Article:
College health insurance plans have had a good run. They’ve created controversy, provided students with bare minimum coverage and then left students high and dry shortly after graduation. But now, many college plans will not be returning this semester.
What are the reasons for the college health plan dropout?
There are a few different reasons why college plans are leaving the market:
- Caps on coverage will be phased out by 2014. As of right now, college plans can set a limit on the dollar amount they will cover for each student – say up to $30,000. Any necessary health care costs after that will fall on the student’s shoulders. Without the ability to impose these caps on coverage, colleges and universities would be obligated to spend an infinite amount on each student.
- Plans must now provide certain benefits. Catholic colleges are dropping health plans because the Obama administration will require all health plans to provide birth control without a copayment or charge to the consumer. Note: Many confuse this with free birth control but there is no “free” in health care.
The bottom line is this: college plans are leaving the market is due to a sharp increase in premiums from health care reform requirements.
Sure, college health plans have been a good option for some – especially since they typically cover pre-existing conditions. However, there are some fortunate things about college plans fading away:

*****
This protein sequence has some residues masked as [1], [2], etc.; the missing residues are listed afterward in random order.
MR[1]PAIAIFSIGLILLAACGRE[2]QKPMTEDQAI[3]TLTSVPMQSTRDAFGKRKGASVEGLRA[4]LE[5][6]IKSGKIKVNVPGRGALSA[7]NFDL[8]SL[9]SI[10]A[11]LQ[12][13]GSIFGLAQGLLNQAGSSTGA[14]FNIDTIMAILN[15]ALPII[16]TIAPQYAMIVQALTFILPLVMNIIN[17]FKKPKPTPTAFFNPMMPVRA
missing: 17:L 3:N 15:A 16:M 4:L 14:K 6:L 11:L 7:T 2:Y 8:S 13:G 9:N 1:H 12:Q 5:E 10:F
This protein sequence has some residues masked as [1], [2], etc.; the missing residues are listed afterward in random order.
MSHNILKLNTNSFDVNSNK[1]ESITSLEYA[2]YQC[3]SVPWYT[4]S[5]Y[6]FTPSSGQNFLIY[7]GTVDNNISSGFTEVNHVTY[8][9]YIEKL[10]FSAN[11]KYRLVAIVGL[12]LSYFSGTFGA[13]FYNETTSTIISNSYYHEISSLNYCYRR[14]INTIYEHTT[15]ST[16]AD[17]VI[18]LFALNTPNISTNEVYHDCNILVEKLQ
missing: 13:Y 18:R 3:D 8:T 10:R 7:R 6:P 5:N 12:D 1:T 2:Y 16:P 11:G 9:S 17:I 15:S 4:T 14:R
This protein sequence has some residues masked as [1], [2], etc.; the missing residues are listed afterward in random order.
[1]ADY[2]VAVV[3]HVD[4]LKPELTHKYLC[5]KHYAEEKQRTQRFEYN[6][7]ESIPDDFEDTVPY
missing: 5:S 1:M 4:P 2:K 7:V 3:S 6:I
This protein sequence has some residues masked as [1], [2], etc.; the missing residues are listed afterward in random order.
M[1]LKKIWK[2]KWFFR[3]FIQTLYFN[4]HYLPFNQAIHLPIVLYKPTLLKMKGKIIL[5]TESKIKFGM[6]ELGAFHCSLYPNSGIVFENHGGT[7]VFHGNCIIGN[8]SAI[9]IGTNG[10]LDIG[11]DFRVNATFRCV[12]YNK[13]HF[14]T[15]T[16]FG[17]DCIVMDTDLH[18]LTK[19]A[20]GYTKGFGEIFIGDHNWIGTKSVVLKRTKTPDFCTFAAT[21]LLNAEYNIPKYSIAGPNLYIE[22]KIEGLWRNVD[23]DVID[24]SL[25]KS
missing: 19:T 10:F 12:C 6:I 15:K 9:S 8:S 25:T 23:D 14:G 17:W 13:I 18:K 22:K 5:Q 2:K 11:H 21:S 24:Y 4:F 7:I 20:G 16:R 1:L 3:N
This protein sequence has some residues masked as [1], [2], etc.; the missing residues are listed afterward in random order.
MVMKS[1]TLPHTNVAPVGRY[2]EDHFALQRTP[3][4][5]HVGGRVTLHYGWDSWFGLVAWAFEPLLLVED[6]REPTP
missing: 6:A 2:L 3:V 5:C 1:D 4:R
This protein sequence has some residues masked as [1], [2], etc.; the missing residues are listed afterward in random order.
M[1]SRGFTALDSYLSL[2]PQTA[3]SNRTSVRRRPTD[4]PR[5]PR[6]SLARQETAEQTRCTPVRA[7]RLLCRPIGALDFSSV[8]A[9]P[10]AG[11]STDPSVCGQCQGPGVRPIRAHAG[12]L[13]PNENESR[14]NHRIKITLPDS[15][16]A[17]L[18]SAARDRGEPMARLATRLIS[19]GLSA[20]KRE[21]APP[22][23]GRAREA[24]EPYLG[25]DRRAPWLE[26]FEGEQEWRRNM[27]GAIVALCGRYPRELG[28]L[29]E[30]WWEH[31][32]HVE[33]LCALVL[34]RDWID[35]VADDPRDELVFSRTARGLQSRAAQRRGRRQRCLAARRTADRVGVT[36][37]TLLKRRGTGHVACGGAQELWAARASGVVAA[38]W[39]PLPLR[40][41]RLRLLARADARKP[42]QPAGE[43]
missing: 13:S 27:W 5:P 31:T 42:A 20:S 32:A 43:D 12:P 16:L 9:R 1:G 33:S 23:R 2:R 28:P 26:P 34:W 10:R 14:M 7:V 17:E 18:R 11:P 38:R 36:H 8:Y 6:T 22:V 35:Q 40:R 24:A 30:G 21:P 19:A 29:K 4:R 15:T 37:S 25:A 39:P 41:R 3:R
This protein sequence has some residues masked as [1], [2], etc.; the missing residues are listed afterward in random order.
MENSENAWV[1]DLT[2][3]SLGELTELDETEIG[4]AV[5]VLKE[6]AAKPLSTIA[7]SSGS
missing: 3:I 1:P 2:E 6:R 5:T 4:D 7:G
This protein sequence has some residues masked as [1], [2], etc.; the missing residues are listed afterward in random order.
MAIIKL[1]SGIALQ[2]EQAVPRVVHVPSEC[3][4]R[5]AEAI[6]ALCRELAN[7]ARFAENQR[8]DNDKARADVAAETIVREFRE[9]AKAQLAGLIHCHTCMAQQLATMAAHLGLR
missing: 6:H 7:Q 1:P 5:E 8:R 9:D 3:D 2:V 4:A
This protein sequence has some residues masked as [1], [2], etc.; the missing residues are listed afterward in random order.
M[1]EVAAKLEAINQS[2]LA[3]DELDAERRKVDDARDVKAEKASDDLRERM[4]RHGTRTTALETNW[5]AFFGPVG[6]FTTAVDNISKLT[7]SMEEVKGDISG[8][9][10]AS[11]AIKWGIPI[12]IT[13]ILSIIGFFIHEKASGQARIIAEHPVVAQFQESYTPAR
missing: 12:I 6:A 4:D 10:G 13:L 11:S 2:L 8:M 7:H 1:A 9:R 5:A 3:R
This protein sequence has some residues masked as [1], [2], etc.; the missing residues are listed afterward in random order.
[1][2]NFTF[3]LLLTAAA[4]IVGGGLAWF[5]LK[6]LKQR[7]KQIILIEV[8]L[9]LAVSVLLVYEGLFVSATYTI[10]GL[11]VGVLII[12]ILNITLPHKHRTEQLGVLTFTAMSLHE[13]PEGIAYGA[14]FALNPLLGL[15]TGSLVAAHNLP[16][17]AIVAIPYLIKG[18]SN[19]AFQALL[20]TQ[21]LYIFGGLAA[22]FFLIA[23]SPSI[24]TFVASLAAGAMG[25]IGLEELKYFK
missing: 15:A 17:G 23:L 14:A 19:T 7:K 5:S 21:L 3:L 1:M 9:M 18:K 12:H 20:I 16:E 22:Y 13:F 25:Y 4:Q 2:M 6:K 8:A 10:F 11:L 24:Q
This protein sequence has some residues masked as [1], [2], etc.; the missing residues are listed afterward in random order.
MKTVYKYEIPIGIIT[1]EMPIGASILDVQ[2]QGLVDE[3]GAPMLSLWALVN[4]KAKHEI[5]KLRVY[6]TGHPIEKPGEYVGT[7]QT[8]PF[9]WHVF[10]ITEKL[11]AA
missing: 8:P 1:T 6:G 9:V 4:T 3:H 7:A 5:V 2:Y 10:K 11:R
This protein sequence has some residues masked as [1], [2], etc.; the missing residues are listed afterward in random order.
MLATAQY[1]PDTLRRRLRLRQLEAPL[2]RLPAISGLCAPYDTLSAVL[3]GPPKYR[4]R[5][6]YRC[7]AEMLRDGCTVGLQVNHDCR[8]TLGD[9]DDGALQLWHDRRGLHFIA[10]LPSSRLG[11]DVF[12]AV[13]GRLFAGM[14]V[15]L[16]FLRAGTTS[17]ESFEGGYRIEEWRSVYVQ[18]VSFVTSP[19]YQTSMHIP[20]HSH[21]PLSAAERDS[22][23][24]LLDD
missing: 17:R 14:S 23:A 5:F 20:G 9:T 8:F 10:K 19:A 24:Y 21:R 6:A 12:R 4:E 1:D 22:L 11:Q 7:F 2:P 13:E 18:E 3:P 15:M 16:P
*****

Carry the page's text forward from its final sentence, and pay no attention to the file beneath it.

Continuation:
For those who are unhealthy, this coverage was a complete wash and didn’t financially protect them from expensive medical services.
Also, there are better coverage options for students. Students can now stay on their parents’ health insurance plan until they turn 26. Individual health insurance coverage for students can be an affordable option as well.
How can students prepare for health insurance in the fall?
For those going to school this fall follow these steps to get health insurance coverage:
1. See if your college requires you to have health insurance.
2. Does the college provide health plans? If so, inquire into the costs.
3. See if you can stay on your parent’s health plan until you turn 26.
4. Check out individual health insurance rates.
5. Compare your three different options (college plan, individual or parent’s plan).
6. Pick a course of action and apply for coverage.
7. If the school requires you to have health insurance, provide proof of coverage as soon as you have it. Some schools will charge you for their plan if you don’t provide proof of coverage.